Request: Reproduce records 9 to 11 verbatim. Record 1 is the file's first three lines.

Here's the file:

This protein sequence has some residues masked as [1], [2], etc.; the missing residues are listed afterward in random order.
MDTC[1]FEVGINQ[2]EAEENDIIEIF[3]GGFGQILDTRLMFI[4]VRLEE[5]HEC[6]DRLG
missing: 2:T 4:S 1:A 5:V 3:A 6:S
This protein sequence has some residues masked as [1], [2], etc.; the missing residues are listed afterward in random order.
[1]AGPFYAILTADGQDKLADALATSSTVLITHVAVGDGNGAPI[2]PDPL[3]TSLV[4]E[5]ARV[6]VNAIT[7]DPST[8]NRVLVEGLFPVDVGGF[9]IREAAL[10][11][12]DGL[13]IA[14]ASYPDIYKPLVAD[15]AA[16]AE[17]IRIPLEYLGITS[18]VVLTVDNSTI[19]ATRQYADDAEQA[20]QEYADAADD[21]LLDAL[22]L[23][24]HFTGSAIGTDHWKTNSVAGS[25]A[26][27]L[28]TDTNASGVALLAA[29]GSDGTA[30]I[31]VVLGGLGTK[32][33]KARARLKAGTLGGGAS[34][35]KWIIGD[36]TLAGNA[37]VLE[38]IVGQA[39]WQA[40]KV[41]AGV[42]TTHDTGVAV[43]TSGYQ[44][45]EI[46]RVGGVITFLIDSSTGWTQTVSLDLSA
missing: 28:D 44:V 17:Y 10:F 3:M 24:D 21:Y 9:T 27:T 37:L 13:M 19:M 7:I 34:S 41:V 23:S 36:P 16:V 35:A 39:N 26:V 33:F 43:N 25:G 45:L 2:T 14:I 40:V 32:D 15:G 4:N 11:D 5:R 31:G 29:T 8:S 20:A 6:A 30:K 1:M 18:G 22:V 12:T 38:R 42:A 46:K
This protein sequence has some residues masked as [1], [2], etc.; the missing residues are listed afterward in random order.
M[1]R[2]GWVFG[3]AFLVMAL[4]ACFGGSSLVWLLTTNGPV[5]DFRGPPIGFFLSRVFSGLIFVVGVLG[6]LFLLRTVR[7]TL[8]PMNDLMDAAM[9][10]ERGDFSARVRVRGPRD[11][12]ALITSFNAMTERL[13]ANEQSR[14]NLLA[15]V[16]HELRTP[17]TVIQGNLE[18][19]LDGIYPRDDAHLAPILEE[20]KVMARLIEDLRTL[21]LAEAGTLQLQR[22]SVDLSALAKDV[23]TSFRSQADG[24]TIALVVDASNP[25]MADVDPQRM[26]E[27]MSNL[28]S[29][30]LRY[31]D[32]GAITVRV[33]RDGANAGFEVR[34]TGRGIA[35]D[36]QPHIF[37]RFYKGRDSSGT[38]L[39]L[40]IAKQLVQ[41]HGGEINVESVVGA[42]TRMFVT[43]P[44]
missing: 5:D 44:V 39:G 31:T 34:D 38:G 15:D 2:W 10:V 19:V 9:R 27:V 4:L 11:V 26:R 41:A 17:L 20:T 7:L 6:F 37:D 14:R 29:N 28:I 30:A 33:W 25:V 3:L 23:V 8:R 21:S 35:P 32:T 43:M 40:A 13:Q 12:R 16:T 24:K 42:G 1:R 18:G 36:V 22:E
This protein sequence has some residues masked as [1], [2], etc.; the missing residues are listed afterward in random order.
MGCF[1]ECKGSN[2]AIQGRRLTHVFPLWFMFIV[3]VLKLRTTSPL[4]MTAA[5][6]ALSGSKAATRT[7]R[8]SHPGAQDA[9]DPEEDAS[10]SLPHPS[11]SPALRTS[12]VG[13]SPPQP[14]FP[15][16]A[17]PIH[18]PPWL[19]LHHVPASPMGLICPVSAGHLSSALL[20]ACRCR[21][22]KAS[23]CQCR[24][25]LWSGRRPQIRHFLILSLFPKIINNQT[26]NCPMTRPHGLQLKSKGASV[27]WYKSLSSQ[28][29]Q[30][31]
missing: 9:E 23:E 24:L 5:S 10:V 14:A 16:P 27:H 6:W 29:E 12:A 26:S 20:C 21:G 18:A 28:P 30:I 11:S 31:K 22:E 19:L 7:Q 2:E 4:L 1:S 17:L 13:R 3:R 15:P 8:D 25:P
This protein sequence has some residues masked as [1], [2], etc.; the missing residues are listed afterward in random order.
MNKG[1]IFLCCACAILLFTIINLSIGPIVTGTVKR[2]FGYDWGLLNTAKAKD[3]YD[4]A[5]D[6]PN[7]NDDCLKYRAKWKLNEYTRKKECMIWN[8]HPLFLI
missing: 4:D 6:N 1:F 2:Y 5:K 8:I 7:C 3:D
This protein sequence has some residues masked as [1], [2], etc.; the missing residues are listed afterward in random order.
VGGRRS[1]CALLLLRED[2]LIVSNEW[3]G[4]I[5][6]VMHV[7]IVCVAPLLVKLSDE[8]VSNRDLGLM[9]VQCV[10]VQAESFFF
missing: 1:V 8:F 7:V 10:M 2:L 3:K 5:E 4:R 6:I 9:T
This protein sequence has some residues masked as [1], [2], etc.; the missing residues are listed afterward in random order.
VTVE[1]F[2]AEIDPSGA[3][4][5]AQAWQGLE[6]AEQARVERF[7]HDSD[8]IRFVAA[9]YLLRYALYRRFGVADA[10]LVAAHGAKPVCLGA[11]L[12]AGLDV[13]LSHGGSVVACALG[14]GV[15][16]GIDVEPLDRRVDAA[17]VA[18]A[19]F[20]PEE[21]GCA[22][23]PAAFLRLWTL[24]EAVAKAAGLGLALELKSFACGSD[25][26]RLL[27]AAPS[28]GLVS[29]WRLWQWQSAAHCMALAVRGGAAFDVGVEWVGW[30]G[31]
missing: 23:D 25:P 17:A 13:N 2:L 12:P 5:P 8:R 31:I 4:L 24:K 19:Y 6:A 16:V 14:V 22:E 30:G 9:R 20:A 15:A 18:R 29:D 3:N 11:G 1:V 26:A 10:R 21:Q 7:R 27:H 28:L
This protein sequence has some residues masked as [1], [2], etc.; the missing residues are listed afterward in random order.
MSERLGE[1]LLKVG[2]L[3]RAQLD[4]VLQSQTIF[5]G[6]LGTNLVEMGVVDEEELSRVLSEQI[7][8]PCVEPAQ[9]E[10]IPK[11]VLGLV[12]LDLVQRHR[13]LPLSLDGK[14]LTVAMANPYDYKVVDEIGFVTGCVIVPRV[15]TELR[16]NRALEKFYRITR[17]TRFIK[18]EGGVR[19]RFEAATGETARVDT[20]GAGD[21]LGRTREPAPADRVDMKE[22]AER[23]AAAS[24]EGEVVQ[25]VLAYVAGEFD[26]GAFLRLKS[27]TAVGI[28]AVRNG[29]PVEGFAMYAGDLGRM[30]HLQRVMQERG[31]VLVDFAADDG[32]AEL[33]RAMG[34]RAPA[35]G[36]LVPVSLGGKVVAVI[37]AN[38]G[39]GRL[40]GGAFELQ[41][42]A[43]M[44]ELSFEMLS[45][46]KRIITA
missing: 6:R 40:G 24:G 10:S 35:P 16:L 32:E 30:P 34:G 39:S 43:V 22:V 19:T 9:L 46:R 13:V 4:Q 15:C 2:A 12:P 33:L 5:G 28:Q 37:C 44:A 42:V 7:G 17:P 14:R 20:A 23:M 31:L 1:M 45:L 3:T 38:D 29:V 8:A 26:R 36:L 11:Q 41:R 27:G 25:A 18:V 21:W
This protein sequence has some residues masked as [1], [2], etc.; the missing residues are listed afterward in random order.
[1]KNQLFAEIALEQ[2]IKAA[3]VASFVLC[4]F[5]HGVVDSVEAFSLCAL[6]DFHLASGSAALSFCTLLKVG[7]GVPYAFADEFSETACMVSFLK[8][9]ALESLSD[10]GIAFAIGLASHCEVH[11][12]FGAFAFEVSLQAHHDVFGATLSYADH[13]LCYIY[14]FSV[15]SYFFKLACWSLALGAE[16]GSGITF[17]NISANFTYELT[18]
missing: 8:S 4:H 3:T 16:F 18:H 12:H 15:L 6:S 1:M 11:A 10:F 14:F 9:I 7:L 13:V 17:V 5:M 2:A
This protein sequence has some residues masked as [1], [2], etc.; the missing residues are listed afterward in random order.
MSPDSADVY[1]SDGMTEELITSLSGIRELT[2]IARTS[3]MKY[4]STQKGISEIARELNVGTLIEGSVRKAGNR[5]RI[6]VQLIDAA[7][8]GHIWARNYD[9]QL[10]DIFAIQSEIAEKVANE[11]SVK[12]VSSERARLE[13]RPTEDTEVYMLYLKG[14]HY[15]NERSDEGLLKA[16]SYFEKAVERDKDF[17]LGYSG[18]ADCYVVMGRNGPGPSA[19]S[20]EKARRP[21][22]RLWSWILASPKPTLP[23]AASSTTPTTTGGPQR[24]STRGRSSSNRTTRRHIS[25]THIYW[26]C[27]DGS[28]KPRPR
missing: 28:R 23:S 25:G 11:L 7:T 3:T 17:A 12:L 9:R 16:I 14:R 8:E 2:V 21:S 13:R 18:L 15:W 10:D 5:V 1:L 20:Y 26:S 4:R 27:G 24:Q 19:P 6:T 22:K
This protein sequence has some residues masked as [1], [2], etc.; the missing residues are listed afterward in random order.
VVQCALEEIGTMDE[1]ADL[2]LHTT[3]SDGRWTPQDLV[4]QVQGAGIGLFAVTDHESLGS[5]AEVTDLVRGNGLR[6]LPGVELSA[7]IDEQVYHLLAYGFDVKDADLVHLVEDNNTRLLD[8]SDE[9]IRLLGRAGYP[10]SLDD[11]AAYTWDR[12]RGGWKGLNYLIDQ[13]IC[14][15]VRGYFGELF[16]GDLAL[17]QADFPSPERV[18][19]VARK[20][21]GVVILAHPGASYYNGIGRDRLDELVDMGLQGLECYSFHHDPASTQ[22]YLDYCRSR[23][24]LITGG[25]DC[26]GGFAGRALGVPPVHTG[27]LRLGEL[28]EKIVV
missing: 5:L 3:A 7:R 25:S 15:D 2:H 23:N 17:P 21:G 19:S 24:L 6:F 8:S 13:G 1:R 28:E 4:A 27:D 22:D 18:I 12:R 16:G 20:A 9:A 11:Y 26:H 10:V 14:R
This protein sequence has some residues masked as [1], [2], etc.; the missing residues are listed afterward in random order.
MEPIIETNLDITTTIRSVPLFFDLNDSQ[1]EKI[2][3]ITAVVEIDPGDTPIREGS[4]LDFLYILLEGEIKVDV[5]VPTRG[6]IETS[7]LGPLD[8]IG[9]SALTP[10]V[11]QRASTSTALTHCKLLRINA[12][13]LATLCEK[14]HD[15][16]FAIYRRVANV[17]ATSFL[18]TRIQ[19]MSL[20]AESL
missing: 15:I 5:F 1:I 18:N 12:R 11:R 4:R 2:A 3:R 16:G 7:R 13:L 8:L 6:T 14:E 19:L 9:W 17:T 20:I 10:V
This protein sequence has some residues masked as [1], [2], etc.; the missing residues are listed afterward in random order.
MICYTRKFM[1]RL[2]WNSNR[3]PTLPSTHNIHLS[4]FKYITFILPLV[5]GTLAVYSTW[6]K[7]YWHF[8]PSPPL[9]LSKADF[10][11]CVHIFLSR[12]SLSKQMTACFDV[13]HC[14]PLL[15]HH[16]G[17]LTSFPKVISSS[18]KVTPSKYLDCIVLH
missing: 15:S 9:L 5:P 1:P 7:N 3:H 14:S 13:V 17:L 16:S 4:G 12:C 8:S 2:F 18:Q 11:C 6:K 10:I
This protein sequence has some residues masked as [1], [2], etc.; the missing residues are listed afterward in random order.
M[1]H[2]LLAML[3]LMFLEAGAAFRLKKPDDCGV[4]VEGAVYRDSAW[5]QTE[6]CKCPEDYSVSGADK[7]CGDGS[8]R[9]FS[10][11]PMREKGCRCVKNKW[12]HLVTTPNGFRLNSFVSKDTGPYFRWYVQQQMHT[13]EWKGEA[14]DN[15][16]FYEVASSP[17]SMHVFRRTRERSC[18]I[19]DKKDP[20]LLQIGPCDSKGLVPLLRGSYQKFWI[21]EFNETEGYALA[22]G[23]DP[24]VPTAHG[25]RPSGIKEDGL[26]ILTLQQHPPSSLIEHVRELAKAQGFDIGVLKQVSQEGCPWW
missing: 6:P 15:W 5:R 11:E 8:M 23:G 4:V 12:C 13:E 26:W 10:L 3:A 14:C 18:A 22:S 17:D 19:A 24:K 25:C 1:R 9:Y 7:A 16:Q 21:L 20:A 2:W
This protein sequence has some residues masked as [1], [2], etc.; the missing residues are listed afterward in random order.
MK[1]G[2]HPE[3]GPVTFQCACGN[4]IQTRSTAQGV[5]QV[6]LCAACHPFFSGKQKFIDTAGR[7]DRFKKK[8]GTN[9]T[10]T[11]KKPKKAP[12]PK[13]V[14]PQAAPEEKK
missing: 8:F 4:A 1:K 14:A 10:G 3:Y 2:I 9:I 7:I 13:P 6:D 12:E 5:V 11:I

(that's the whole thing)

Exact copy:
This protein sequence has some residues masked as [1], [2], etc.; the missing residues are listed afterward in random order.
[1]KNQLFAEIALEQ[2]IKAA[3]VASFVLC[4]F[5]HGVVDSVEAFSLCAL[6]DFHLASGSAALSFCTLLKVG[7]GVPYAFADEFSETACMVSFLK[8][9]ALESLSD[10]GIAFAIGLASHCEVH[11][12]FGAFAFEVSLQAHHDVFGATLSYADH[13]LCYIY[14]FSV[15]SYFFKLACWSLALGAE[16]GSGITF[17]NISANFTYELT[18]
missing: 8:S 4:H 3:T 16:F 18:H 12:H 15:L 6:S 1:M 11:A 10:F 14:F 9:I 7:L 13:V 17:V 5:M 2:A
This protein sequence has some residues masked as [1], [2], etc.; the missing residues are listed afterward in random order.
MSPDSADVY[1]SDGMTEELITSLSGIRELT[2]IARTS[3]MKY[4]STQKGISEIARELNVGTLIEGSVRKAGNR[5]RI[6]VQLIDAA[7][8]GHIWARNYD[9]QL[10]DIFAIQSEIAEKVANE[11]SVK[12]VSSERARLE[13]RPTEDTEVYMLYLKG[14]HY[15]NERSDEGLLKA[16]SYFEKAVERDKDF[17]LGYSG[18]ADCYVVMGRNGPGPSA[19]S[20]EKARRP[21][22]RLWSWILASPKPTLP[23]AASSTTPTTTGGPQR[24]STRGRSSSNRTTRRHIS[25]THIYW[26]C[27]DGS[28]KPRPR
missing: 28:R 23:S 25:G 11:L 7:T 3:T 17:A 12:L 9:R 16:I 14:R 8:E 2:V 21:S 13:R 18:L 15:W 10:D 5:V 1:L 20:Y 26:S 4:R 27:G 24:Q 19:P 6:T 22:K
This protein sequence has some residues masked as [1], [2], etc.; the missing residues are listed afterward in random order.
VVQCALEEIGTMDE[1]ADL[2]LHTT[3]SDGRWTPQDLV[4]QVQGAGIGLFAVTDHESLGS[5]AEVTDLVRGNGLR[6]LPGVELSA[7]IDEQVYHLLAYGFDVKDADLVHLVEDNNTRLLD[8]SDE[9]IRLLGRAGYP[10]SLDD[11]AAYTWDR[12]RGGWKGLNYLIDQ[13]IC[14][15]VRGYFGELF[16]GDLAL[17]QADFPSPERV[18][19]VARK[20][21]GVVILAHPGASYYNGIGRDRLDELVDMGLQGLECYSFHHDPASTQ[22]YLDYCRSR[23][24]LITGG[25]DC[26]GGFAGRALGVPPVHTG[27]LRLGEL[28]EKIVV
missing: 5:L 3:A 7:R 25:S 15:D 2:H 23:N 17:P 21:G 19:S 24:L 6:F 8:S 13:G 1:R 28:E 4:A 27:D 22:D 18:I 12:R 16:G 20:A 9:A 11:Y 26:H 10:V 14:R